FIGS. 80 through 8d are logic block diagrams of the masking and mode selection structure of the invention.

FIG. Se is a logic block diagram of mode selection of the invention.

FIG. 9a shows timing diagrams of the invention.

FIG. 10 is a prior art schematic diagram showing the inventions for signals and symbols utilized FIGS. 8A-8E.

DESCRIPTION OF A PREFERRED EMBODIMENT General Referring to FIG. I there is shown in diagram format a multi-level storage system providing for multiple levels of storage comprised herein of the buffer store I04 and the main (back-up) store I0]. The buffer store memory 104 is typically a semiconductor bipolar random access memory array of 8,l92 bytes. The cycle time of the buffer memory is typically 150 nanoseconds having a typical access time of 95 nanoseconds. The main store I0] is normally a four-way interleaved random access memory comprised of four MOS memory modules IOIA-D. Main store is typically organized so that 32 consecutive bytes are spread over the four storage units IOI i.e. location I] is in storage unit IOIA; location 8 is in storage unit I0] B, etc. Cycle time ofthe main memory 10] is typically 0.8 microseconds. It can be readily observed that the buffer store 104 is a high speed memory which is several times faster than the main memory (back-up) store.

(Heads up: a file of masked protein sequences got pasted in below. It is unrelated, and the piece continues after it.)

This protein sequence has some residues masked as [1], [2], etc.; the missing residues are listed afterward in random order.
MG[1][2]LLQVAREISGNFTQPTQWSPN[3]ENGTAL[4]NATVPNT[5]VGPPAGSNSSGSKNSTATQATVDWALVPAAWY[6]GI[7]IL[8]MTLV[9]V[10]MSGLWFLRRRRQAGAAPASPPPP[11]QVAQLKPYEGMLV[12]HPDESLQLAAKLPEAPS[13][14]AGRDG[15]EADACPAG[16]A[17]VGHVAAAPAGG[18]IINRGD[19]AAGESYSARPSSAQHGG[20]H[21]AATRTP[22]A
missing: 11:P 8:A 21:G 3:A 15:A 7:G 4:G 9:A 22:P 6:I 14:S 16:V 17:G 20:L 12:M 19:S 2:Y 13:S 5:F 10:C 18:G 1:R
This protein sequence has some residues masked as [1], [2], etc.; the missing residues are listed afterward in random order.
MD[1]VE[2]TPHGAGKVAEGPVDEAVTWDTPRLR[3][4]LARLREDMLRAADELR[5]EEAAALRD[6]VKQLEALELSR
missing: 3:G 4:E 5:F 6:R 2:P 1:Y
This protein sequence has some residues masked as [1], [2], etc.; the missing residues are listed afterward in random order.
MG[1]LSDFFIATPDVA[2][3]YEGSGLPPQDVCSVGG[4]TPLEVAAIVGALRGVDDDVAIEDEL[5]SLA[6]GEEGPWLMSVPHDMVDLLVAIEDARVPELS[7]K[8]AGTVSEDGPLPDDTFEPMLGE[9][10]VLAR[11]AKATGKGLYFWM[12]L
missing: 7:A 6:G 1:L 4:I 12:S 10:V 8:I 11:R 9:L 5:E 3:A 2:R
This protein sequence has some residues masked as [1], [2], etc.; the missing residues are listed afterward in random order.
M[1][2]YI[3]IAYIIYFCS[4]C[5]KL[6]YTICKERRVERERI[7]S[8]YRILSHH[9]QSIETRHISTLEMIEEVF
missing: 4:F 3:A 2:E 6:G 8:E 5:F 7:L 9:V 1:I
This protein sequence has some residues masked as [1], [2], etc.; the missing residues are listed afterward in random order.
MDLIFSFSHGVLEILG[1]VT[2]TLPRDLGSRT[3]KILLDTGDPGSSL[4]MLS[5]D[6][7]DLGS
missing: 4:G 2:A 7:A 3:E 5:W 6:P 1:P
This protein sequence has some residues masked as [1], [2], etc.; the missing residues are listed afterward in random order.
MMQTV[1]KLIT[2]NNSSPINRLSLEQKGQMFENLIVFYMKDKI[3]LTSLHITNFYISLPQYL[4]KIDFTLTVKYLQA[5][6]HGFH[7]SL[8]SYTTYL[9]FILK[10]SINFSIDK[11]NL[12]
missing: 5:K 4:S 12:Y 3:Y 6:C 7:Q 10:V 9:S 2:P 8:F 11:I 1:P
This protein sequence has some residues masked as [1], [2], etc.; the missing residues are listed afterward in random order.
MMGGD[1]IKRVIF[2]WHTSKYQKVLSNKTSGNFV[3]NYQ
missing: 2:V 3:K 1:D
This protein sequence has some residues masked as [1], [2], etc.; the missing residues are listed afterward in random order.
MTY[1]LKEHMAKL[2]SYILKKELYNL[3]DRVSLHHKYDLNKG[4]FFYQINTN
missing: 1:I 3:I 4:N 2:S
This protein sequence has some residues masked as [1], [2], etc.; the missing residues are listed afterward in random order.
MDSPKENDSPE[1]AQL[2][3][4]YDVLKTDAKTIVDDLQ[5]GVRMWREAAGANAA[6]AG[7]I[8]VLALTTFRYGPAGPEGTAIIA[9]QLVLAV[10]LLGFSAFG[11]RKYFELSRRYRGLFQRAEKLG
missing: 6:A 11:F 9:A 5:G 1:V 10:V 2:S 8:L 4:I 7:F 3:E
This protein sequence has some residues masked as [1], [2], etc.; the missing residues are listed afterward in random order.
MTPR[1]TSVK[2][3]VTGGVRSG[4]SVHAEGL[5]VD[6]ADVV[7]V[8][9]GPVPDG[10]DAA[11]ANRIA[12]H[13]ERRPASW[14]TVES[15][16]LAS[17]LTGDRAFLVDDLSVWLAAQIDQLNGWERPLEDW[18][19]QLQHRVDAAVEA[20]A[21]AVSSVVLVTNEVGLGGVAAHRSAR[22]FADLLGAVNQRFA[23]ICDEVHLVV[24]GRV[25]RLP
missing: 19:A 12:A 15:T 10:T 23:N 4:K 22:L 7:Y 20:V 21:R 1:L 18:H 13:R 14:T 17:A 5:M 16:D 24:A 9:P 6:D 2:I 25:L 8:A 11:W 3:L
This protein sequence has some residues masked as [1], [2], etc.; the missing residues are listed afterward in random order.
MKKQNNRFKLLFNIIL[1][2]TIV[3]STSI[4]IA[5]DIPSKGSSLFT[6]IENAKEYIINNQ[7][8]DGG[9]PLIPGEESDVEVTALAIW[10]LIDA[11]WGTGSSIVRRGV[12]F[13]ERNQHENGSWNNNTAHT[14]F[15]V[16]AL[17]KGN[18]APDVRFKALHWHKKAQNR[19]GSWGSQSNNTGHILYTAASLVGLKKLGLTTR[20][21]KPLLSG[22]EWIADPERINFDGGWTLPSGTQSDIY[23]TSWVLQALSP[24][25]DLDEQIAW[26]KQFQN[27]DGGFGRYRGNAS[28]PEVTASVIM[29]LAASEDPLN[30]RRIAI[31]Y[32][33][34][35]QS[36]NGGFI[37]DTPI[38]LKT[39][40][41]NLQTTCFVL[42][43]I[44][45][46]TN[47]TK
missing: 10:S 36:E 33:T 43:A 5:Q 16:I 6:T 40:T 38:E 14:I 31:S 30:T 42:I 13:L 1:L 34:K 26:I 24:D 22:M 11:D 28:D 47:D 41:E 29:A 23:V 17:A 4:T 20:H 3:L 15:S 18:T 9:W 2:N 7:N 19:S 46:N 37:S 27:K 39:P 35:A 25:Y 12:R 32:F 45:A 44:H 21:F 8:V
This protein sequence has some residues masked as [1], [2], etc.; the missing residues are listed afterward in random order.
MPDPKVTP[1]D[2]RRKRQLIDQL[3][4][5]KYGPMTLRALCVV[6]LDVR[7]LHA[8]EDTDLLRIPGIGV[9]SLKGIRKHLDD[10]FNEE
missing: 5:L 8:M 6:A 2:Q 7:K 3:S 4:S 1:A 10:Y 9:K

A buffer store directory 105 is utilized to store rowaddresses of the data that is stored in buffer store I04. The buffer store directory 105 comprises typically an array of 128 X 36 bits and has a cycle time of 150 nanoseconds with an access time of 75 nanoseconds. The buffer store I04 has as its main function the storage of the contents of those parts of main store I01 currently being used by the processor; therefore the processor can fetch a great majority of the information it needs by accessing the high speed buffer store memory I04. When the program shifts its operations from those re quiring the information from that portion of main memory currently in buffer store memory to those operations requiring information currently residing in another portion of main memory, then that portion of main memory is loaded into the buffer store memory. The main store sequencer I02 (which is the subject of another invention invented by others at Honeywell Information Systems Inc. and is the subject of another ap plication) provides the interface between the main store I01 and the buffer store control 103. The buffer store control, although shown a box, may not necessarily be centrally located, and typically includes such logic circuitry as shown on FIGS. 8A-8E at paths 106, I07, 108 and 109 between the modules of the main store and between the main store 101 and the main store sequencer 102 is 8 bytes wide which may change to 16 bytes; moreover data paths I14, and 115 between the main store sequencer 102 and buffer store central 103 between buffer store control 103 and buffer store memory 104, and between the main store sequencer I02 and the input/output control unit 10C, (not shown) are 8 bytes wide. Data paths 110 from the eentral processing unit CPU (not shown) and the buffer store control unit are also typically 8 bytes wide; however data path 113 from the buffer store control unit to the CPU is four bytes wide.